Tag Archives: Beau’s

Wrapped up in Mumme bier

This past weekend, my son and I had the good sense to work our way through the Beau’s 2016 Oktoberfest Mix Pack. Although the Vienna Lager was my favourite (such a nice one), I was most intrigued by Return of the Mumme.

Beau’s Vienna-style Lager, from the 2016 Oktoberfest Mix Pack

A few years ago, when I started developing an interest in historical brewing, I came across Mom (or Mum, or Mumme) as a style once popular in The Netherlands and England.

Originally from Brunswick (Braunschweig), in the German state of Lower Saxony (Niedersachsen), it’s a style of ale that most likely dates

back to the 14th century. The earliest known record, from 1390, refers to Mumm being provided for a local feast.

Predictably, the style not only varied from one brewer to the next, but also evolved over time. The traits that seemed to be consistent however, were its dark brown appearance, the addition of hops, and a sugary, malt-forward character, sometimes to the point of being syrupy sweet. Old German records speak of a lovely and pure beer, suggesting no additives. English records, as well as later German ones, list off different ingredients being added, from spices like cloves, cardamon or cinnamon, to more surprising additions like birch, pine, beans or even eggs.

Mumme beer became the city’s most lucrative export, which was a pretty big deal considering Brunswick was part of the Hanseatic League, a network of European cities that largely controlled trade across the continent. To be the chief export of such a major trading centre is testimony to mumme’s massive popularity in other regions. Making that even more interesting, Brunswick isn’t a port city. The beer would have to very durable to survive being carted in barrels over some 200 kilometres of rough road before being loaded onto ships. Eventually it would travel as far as the Caribbean and India.

An 1893 ad for Ship Mumme, brewed stronger for long voyages to distant ports. The Nettelbeck brewery (1492) is the oldest surviving producer of the style.

In England, which had its own robust brewing community, Mom imports from Brunswick were banned for a few years to give locals a chance to sell their own interpretations of the style without the inconvenience of the genuine product competing in the same market. In the 17th century there were even dedicated Mom Houses in London. There’s speculation that what was produced in Brunswick was the more pure style, whereas the English brewers were sold false recipes with plenty of additives.

Brunswick beer would have taken on some of its barrel’s characteristics on the journey to England as well, which would explain why the English palate would have expected more ingredients than simply malt, water and hops.

An 1811 English recipe for Mum, from witteklaviervier.nl

Here’s where we jump ahead to Beau’s Return of the Mumme. The Vankleek Hill crew are a rather clever bunch and seem to put a good amount of thought into pretty much everything. Mumme translates to “disguise” or “wrap up” in German. The mummy on the label is more than simply a play on the word mumme.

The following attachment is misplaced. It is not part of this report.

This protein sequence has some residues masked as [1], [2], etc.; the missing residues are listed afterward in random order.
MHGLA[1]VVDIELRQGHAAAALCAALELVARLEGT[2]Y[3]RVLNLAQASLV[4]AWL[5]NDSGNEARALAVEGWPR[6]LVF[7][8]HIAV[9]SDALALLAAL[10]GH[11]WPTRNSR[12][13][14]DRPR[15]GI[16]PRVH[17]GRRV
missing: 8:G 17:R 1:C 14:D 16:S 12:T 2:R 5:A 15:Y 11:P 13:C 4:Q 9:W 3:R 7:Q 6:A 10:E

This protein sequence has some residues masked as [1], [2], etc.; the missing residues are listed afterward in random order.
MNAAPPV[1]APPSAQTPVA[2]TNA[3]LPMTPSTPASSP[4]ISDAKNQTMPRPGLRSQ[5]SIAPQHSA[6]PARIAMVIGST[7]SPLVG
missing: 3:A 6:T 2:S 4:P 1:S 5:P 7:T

Beau’s Oktoberfest Mix Pack, 2016

True to what I’ve been able to learn out about the style, Beau’s version is quite a dark pour, rich and malty, and does contain hops (which is not a given with Beau’s). They’ve chosen to go with a more playful interpretation of the style, adding “organic black tea from India, Sri Lankan cloves and a blend of Egyptian spices including caraway seed, marjoram and thyme.” Thankfully, no eggs.

Admittedly, I didn’t spend much time trying to figure out all the aromas and flavours. This was more about sharing beer with my son than dissecting a style that isn’t clearly defined in the first place. What I did notice was a metallic bite to its malty, burnt caramel body, a sweet molasses-like aftertaste, and a soy sauce quality that lingered. After reading Return of the Mumme shares characteristics of a modern Altbier, that makes sense. I often find myself describing Alts in a similar manner.

This weekend I’ll be in Düsseldorf, specifically because I’m curious to try Altbier in its native environment. I won’t make it to Brunswick, as I’m cycling and my schedule doesn’t allow for it, but I’ve already started looking for craft beer shops where I hope to find a vessel or two of Braunschweiger Mumme.

Beau’s Oktoberfest Mix Pack is in stores now. Beau’s Oktoberfest (the epic party) runs this weekend in Vankleek Hill, Ontario.


Beau’s All Natural Maddaddamite’s NooBroo

Beau's All Natural Maddaddamite's NooBroo
Beau’s All Natural Maddaddamite’s NooBroo

Inspired by the Margaret Atwood MaddAddam trilogy, Beau’s All Natural MaddAddamites NooBroo Gruit (5.2%) is an unhopped ale, infused herbs and berries.

I prefer some of Beau’s earlier gruits, like St. Luke’s Verse (really tasty) and Bog Water (not bad at all), just as I liked Atwood’s first offering in the trilogy, Oryx & Crake (fantastic!) better than Year of the Flood (it was okay) and MaddAddam (I wanted the pigoons to take out the insufferable, long-winded Toby, from about page 10).